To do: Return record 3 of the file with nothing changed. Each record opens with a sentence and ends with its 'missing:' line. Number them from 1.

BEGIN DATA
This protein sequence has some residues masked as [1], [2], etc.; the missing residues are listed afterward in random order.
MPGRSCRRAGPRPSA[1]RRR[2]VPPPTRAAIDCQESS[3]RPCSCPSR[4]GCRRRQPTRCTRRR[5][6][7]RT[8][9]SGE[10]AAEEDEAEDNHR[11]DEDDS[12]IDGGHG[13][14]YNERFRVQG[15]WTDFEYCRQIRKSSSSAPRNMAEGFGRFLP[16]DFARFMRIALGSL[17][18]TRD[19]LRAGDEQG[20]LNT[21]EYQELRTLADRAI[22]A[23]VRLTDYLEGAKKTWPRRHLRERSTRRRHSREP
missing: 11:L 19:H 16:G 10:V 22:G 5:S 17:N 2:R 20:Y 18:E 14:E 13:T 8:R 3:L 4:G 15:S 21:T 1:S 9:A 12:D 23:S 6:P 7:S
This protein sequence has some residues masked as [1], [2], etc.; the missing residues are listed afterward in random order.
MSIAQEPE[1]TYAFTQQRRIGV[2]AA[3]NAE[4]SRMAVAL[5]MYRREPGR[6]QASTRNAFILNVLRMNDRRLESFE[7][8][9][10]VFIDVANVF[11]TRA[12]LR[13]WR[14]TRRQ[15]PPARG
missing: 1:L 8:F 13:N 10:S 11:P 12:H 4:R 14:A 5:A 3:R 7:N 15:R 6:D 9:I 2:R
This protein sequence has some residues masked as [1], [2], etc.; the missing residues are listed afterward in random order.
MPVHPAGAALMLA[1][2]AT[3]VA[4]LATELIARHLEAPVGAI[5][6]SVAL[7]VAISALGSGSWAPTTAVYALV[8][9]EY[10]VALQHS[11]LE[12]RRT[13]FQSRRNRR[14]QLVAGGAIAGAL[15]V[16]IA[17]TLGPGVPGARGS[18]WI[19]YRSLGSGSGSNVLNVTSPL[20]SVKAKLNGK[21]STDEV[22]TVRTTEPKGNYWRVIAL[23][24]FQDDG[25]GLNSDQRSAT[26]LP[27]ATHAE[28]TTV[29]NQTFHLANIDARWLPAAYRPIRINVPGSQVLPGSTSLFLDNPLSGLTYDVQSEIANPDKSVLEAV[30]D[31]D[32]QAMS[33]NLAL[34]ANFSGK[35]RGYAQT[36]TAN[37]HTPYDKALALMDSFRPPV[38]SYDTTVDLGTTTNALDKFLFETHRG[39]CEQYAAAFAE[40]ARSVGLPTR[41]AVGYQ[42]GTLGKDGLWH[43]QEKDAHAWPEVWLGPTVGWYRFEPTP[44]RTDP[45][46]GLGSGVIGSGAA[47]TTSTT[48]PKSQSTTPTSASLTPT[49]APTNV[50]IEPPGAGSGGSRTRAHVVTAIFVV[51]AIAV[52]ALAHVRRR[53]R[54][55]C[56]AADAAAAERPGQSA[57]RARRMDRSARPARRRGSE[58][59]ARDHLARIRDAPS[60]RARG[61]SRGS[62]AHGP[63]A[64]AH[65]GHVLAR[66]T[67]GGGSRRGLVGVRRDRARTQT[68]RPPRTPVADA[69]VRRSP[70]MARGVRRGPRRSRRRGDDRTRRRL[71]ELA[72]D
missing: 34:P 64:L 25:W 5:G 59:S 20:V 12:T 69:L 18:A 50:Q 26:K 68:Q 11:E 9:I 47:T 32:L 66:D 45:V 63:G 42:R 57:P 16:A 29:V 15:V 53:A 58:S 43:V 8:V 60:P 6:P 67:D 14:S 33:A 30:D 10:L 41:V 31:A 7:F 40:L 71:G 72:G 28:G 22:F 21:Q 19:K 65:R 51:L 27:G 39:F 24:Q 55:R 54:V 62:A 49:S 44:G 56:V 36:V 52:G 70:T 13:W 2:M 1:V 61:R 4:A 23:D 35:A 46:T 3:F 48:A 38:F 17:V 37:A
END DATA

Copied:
This protein sequence has some residues masked as [1], [2], etc.; the missing residues are listed afterward in random order.
MPVHPAGAALMLA[1][2]AT[3]VA[4]LATELIARHLEAPVGAI[5][6]SVAL[7]VAISALGSGSWAPTTAVYALV[8][9]EY[10]VALQHS[11]LE[12]RRT[13]FQSRRNRR[14]QLVAGGAIAGAL[15]V[16]IA[17]TLGPGVPGARGS[18]WI[19]YRSLGSGSGSNVLNVTSPL[20]SVKAKLNGK[21]STDEV[22]TVRTTEPKGNYWRVIAL[23][24]FQDDG[25]GLNSDQRSAT[26]LP[27]ATHAE[28]TTV[29]NQTFHLANIDARWLPAAYRPIRINVPGSQVLPGSTSLFLDNPLSGLTYDVQSEIANPDKSVLEAV[30]D[31]D[32]QAMS[33]NLAL[34]ANFSGK[35]RGYAQT[36]TAN[37]HTPYDKALALMDSFRPPV[38]SYDTTVDLGTTTNALDKFLFETHRG[39]CEQYAAAFAE[40]ARSVGLPTR[41]AVGYQ[42]GTLGKDGLWH[43]QEKDAHAWPEVWLGPTVGWYRFEPTP[44]RTDP[45][46]GLGSGVIGSGAA[47]TTSTT[48]PKSQSTTPTSASLTPT[49]APTNV[50]IEPPGAGSGGSRTRAHVVTAIFVV[51]AIAV[52]ALAHVRRR[53]R[54][55]C[56]AADAAAAERPGQSA[57]RARRMDRSARPARRRGSE[58][59]ARDHLARIRDAPS[60]RARG[61]SRGS[62]AHGP[63]A[64]AH[65]GHVLAR[66]T[67]GGGSRRGLVGVRRDRARTQT[68]RPPRTPVADA[69]VRRSP[70]MARGVRRGPRRSRRRGDDRTRRRL[71]ELA[72]D
missing: 34:P 64:L 25:W 5:G 59:S 20:V 12:T 69:L 18:A 50:Q 26:K 68:Q 11:E 9:I 47:T 32:L 66:D 45:V 63:G 42:R 57:P 16:A 29:V 15:V 53:A 58:S 43:V 8:V 60:P 6:P 67:D 14:S 33:A 30:D 10:L 41:V 31:A 7:F 40:L 71:G 72:G 28:G 22:F 21:Q 19:K 65:R 51:L 27:G 39:F 24:Q 55:R 54:V 62:A 49:S 44:G 56:V 36:V 52:G 70:T 13:W 2:M 1:V 61:R 4:A 23:D 35:A 46:T 3:F 48:A 38:F 17:V 37:A